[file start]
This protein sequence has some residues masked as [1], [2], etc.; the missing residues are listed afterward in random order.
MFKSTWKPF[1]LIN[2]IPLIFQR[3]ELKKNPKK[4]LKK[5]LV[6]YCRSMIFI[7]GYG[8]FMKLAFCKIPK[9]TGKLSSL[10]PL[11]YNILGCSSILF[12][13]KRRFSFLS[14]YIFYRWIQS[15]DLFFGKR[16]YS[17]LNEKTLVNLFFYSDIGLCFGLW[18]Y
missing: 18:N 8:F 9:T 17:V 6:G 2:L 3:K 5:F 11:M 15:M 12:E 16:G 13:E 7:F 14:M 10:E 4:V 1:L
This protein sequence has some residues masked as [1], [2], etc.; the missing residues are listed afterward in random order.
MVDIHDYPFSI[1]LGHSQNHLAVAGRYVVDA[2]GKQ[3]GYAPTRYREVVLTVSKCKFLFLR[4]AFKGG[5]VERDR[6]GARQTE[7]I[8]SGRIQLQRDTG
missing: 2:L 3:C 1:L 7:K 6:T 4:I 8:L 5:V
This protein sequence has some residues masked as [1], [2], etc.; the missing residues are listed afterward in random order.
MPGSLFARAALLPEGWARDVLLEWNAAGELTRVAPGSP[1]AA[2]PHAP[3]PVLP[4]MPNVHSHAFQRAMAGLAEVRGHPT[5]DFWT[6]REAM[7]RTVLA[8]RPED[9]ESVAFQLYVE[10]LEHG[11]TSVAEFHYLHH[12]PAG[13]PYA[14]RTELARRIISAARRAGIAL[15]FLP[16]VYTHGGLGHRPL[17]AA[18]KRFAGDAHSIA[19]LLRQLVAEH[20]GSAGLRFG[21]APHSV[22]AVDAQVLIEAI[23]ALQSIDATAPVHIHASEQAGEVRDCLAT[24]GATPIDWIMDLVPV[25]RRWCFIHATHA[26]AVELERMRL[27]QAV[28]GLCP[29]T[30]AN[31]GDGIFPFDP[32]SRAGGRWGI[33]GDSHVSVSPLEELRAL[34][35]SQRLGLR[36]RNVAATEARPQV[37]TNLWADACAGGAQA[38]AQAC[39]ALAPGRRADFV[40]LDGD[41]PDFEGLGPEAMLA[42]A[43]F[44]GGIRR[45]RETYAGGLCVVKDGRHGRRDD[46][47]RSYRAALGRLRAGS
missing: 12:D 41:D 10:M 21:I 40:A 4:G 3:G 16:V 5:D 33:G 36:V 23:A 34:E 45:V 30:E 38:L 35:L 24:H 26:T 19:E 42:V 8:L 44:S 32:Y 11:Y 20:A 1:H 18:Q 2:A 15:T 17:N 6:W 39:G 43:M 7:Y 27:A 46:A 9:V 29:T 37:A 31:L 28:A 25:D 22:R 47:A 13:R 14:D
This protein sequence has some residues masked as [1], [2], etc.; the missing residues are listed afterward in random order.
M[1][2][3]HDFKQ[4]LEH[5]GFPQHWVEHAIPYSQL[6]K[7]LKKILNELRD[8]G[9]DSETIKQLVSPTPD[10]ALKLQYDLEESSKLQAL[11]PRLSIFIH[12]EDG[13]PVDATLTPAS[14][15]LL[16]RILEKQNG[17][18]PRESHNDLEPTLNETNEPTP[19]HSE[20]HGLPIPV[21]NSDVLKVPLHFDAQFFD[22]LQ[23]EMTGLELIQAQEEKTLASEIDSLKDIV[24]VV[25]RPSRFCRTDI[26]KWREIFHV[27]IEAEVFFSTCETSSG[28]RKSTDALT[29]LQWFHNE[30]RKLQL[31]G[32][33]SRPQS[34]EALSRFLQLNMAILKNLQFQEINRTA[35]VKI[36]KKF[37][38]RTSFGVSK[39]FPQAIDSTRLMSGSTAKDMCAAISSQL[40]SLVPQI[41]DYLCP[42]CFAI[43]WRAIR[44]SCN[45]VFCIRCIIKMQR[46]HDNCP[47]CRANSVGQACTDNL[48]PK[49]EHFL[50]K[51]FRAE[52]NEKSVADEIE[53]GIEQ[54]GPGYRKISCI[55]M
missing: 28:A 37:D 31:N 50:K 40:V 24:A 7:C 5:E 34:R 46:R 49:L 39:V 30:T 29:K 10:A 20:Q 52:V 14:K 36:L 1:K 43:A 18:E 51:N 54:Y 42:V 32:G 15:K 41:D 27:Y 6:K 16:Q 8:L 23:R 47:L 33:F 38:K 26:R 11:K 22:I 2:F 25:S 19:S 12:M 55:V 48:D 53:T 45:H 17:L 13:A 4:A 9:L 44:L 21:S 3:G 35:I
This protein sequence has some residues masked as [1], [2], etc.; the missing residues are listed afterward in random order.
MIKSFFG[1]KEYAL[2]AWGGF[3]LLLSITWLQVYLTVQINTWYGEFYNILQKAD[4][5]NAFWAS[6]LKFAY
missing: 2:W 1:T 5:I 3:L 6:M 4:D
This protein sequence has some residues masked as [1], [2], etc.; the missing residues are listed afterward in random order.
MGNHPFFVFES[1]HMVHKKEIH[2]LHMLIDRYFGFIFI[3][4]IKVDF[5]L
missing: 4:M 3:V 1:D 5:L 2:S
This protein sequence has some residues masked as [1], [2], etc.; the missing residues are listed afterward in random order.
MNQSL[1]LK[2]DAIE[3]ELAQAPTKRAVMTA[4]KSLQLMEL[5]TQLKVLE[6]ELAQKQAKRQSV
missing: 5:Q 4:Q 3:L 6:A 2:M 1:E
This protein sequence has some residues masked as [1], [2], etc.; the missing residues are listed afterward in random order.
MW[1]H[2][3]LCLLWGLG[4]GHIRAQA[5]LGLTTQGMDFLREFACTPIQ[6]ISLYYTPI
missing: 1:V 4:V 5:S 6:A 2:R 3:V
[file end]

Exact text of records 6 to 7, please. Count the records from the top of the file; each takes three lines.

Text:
This protein sequence has some residues masked as [1], [2], etc.; the missing residues are listed afterward in random order.
MGNHPFFVFES[1]HMVHKKEIH[2]LHMLIDRYFGFIFI[3][4]IKVDF[5]L
missing: 4:M 3:V 1:D 5:L 2:S
This protein sequence has some residues masked as [1], [2], etc.; the missing residues are listed afterward in random order.
MNQSL[1]LK[2]DAIE[3]ELAQAPTKRAVMTA[4]KSLQLMEL[5]TQLKVLE[6]ELAQKQAKRQSV
missing: 5:Q 4:Q 3:L 6:A 2:M 1:E